Laura McCoy, Northwestern University
Monticello-McNeil Dissertation Fellow
“In Distress: Family and a Marketplace of Feeling in the Early American Republic”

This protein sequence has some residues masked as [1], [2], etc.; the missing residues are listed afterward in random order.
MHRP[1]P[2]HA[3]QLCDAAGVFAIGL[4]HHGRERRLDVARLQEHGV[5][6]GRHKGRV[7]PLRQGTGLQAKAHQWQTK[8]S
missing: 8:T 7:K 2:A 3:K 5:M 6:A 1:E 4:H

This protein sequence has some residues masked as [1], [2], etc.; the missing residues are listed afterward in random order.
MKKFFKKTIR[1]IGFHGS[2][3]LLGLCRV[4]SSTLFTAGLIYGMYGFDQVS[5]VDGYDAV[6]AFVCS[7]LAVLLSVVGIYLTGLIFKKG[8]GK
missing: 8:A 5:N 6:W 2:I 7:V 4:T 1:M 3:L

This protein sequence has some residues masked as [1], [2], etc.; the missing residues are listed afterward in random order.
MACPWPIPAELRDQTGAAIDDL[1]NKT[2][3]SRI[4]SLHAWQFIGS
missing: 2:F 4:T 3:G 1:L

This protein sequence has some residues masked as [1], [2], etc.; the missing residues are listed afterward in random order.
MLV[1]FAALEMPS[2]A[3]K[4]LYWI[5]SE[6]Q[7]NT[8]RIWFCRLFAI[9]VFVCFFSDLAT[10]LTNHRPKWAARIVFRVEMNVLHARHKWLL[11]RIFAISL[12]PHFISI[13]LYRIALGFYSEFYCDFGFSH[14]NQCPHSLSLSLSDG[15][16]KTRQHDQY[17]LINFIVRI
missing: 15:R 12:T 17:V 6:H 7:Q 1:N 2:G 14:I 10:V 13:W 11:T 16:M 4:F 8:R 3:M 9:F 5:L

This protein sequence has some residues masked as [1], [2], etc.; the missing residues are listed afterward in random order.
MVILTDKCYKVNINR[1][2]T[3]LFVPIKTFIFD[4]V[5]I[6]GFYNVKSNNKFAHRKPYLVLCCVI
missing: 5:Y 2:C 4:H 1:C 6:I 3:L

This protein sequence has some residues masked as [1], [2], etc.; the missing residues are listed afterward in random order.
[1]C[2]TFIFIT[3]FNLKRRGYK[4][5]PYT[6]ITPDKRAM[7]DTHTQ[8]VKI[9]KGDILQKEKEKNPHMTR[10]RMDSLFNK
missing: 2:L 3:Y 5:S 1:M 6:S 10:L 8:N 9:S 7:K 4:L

Laura McCoy is a Ph.D. candidate in History at Northwestern University, specializing in women’s, gender, and family history in the Anglophone world during the 18th and 19th centuries. Her dissertation provides an emotional history of capitalism in the early decades of the United States. As Alexis de Tocqueville saw it, aspiring Americans were “restless in the midst of abundance,” striving desperately for wealth but also fearing destitution in the turbulent, credit-based economy. McCoy’s dissertation introduces the concept of a marketplace of feeling to capture how middling American families saw emotions and economics as intertwined, and thus labored to produce cheering and soothing emotions to compete with the uncertainties and frustrations of an unpredictable economy. Gender shaped people’s emotional responses and responsibilities within this marketplace of feeling. Male family members formed a network of sympathy and support to ease the market’s emotional trials, and patriarchal power solidified within the family as fiction and advice literature urged wives and children to prioritize the male breadwinner’s emotional state over their own. In financially struggling families, women often bore the brunt of the difficult, draining, and uncompensated work of making happiness in the face of financial instability. Overall, McCoy’s dissertation demonstrates that middling American families saw an abstract marketplace of feeling as a necessary complement to the material market with which historians are more familiar, and that the production and exchange of feeling was crucial for the expansion of American capitalism.